Frank Deford, who has died at 78, changed the way we see sports
Longtime Sports Illustrated writer and NPR commentator Frank Deford, an esteemed sports journalist known for his colorful commentary, died Monday at his home, his wife told the Washington Post. He was 78.
Fans and colleagues of the Baltimore-born journalist say he transformed the way Americans think about sports, weaving intimate portraits of coaches and athletes and bringing statistics to life with his distinctive style of storytelling.
"He wanted to show a largely non-sports audience that sports were closer to them than they thought," NPR's Tom Goldman wrote in a piece about Deford's retirement earlier this month.
"You're writing about young, vibrant people; there are wins and losses. In other words, it's great drama," Deford told the Atlantic in 2012.
After graduating from Princeton University, Deford started his career at Sports Illustrated in 1962, earning the nickname "Frank De-Freud" for the way he was able to so deeply dive into his interviewee's psyche, he told Goldman earlier this month.
In 1979, he was approached by a sports producer at NPR's Morning Edition to start a weekly sports radio spot. Deford told Goldman he was "something of a ham." So while he thought of himself as a writer, he said, "it wasn't as if you had to drag the words out of my vocal chords" for radio.
In 1981, Deford was "something of a ham" in this Miller Lite commercial with former baseball player Marv Throneberry and Oakland A's manager Billy Martin
Deford thought he'd last a few months, he recalled in that interview. But from 1980 until the beginning of May 2017, Deford came on the air every Wednesday, filing more than 1,600 commentaries that included Shakespearian takes on the Superbowl and closer looks at controversial issues like academic fraud in collegiate athletics and challenges faced by gay male athletes.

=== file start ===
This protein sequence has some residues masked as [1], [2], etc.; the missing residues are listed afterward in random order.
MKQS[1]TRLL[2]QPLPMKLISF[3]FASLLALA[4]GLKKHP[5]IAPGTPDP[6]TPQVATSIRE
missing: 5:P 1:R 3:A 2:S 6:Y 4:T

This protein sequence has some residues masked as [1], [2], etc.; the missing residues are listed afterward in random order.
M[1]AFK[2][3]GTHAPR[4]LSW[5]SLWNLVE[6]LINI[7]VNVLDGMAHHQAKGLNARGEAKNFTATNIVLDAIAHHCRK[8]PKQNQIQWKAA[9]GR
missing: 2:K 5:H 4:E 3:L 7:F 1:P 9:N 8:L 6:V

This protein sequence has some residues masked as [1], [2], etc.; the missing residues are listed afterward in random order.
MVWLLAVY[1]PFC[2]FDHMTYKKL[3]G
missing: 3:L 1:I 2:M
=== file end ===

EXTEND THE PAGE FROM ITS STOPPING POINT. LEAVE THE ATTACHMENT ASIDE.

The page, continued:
"When Frank came on, being outrageous, it was very much what we wanted in our commentators," former Morning Edition producer Ketzel Levine told NPR. "He just kind of took it in a whole different direction that no one had really taken it before."
In 1989, he became editor-in-chief of "The National," a daily sports newspaper that went out of print 18 months later. Deford continued to contribute to Sports Illustrated, as well as magazines such as Vanity Fair and Newsweek. But his work spanned genres — he was a regular commentator on CNN, and, since 1995, contributed to HBO's "Real Sports with Bryant Gumbel."
He appeared several times on PBS NewsHour. In 1998, he described first baseman Mark McGwire as "precious" after the MLB star set a new home-run record. He criticized the Olympics' lack of diversity, calling the Winter Games "almost all white athletes being watching by almost all white people." In 2006, he participated in a debate on whether the U.S. would warm to soccer — a sport he famously loathed.
"Someone had to stand up to the yackety-yak soccer cult," he wrote in his farewell from NPR earlier this month, referring to the heat he'd taken for his treatment of the sport over the years.
He was also an author of 18 books. While his fiction sometimes focused on sports, he also wrote stories closer to the heart. He chronicled the life and death of his daughter in "Alex: The Life of a Child," a memoir that shared her struggle with cystic fibrosis; it was made into a movie starring Craig Nelson and Bonnie Bedelia. After Alex died in 1980, Deford became president of the Cystic Fibrosis Foundation, a position he held until 1999. He remained president emeritus until his death.
Deford was a six-time winner of the U.S. Sportswriter of the Year award and twice earned the honor of Washington Journalism Review's magazine writer of the year. In 2013, President Barack Obama gave him the National Humanities Medal; he also earned a spot in the National Association of Sportscasters and Sportswriters Hall of Fame.
In 2013, he became the first sports journalist to receive the W.M. Kiplinger Award for Distinguished Contributions to Journalism — the National Press Foundation's highest honor.
In a 2008 interview with Deadspin, when ask if he'd felt pressure to adapt to the changing media market, he said "you have to do what the market requires of you … You either keep swimming, or you sink."
"I have survived so long because I've been blessed with talented and gracious colleagues, and with a top brass who let me choose my topics every week and then allowed me to express opinions that were not always popular," he said in his final piece — an ode to Ringling Brothers and Barnum and Bailey's final performances — May 5.
"And perhaps just as important, I've been blessed with you, with a broad and intelligent audience — even if large portions thereof haven't necessarily given a hoot about sports … NPR allowed me to treat sports seriously, as another branch on the tree of culture."
See more memories of Deford in the Twitter moment below.